Facing Other Illnesses with Parkinson's

Do you find it difficult to differentiate between just a "bad day" and "being ill" now that you have Parkinson’s disease (PD)? Posy spent yesterday in bed, exhausted, joints aching, throat a bit sore, coughing here and there, sleeping, and then sleeping some more.

She had a "busy" few weeks, overstepping her schedule. She knows she should not pursue more than one manageable event in a day since her PD diagnosis, and she should take rest days. But the past few months were happily full of family get-togethers.

Once upon a time, Posy would have tolerated this state of affairs, assuming that in a few days, she would recover. But now, a little worry creeps in. In the end, having tested negative for COVID, she decided that either she is moving on to the next stage of her Parkinson’s, or that the disease is exacerbating every pain and unpleasant symptom in her body.

Risk of other conditions

Posy is about to have a procedure under general anesthesia. At this point, this is just a biopsy. The NHS treats any possible symptoms of cancer, however mild, as an emergency and a patient must be treated in under 2 weeks. This is fantastic, but it brings with it a certain amount of fear, plus a lot of traveling.

On the one hand, Posy is dismissing the idea of being diagnosed with cancer as unrealistic, as Parkinson’s has already claimed her. Surely, she is now immune to any other diseases. On the other: Help! How on earth does anyone cope with cancer treatment on top of the daily struggle of PD? Or: Help! Maybe Parkinson’s actually makes us more susceptible to other diseases, such as cancer?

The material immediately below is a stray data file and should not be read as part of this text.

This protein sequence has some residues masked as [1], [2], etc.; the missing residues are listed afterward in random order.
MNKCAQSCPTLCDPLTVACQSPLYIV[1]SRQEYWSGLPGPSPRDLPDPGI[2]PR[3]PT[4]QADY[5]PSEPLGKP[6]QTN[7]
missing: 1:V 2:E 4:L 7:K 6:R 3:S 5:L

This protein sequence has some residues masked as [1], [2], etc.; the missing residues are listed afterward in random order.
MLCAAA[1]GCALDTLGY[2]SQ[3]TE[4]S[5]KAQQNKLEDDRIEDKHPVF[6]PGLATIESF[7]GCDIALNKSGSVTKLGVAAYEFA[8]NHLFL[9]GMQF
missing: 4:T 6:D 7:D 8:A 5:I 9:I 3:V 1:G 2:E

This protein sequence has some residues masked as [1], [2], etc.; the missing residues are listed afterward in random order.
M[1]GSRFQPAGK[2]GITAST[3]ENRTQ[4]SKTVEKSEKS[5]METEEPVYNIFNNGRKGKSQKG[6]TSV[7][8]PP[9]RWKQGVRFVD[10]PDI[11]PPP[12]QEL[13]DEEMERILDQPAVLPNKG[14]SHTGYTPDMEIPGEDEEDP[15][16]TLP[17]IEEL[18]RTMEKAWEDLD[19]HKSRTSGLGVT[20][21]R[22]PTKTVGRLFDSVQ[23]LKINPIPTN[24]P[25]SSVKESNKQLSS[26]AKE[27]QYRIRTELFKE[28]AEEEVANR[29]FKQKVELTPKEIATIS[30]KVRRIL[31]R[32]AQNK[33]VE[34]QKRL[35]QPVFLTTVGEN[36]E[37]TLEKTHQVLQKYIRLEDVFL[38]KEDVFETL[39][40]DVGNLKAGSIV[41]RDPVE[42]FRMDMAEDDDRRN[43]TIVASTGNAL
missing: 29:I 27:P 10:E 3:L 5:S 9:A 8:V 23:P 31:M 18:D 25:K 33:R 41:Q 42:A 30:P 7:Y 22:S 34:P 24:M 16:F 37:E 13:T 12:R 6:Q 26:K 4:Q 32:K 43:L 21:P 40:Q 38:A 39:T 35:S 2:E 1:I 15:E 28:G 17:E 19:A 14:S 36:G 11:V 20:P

Care partner support

Some days, Posy feels she is bearing the cross of her Parkinson’s diagnosis with as much grace as anyone else. On darker days, she realizes the extent of her frailty. Although she tries to keep up with housework, playing the piano, conducting and composing music, and personal grooming, she would be a great deal more incapacitated were it not for help.

Not only has Posy vastly pared down her lifestyle and level of activity, but, more importantly, her husband has taken on many of her erstwhile duties and tasks. In effect, he has allowed Posy to relinquish all awkward tasks, from shopping, cooking and cutting her food into bite-size pieces, to driving.

Posy has not driven now for a few years, having had to relinquish her driver’s license. This was on account of answering honestly on her license renewal that her medications made her feel sleepy.

Are we more susceptible?

It is confusing. Is Parkinson's affecting every aspect of our life, health, and happiness? Does it cramp our style so completely that we can never function normally in any setting? Is Parkinson’s so powerful that it takes precedence over every other health issue? Is it so powerful that it prevents us from getting other diseases?

Maybe there is no connection between having a neurological disease and getting something else? Or does Parkinson's make us susceptible to every and any illness?

Accepting a diagnosis takes courage

The trouble is, being diagnosed with PD makes us realize we are not invincible. It forces us to face the possibility of our decline. In turn, this makes us question our mortality sooner than others might.

It takes tremendous courage to accept a diagnosis of Parkinson's. It is even more difficult to flourish and inspire in the aftermath, when symptoms become more obvious.

Posy wishes all of you the courage to go on, keep smiling and find hope in every moment of every day. Parkinson's is strong, but don't let it win.

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This article represents the opinions, thoughts, and experiences of the author; none of this content has been paid for by any advertiser. The ParkinsonsDisease.net team does not recommend or endorse any products or treatments discussed herein. Learn more about how we maintain editorial integrity here.

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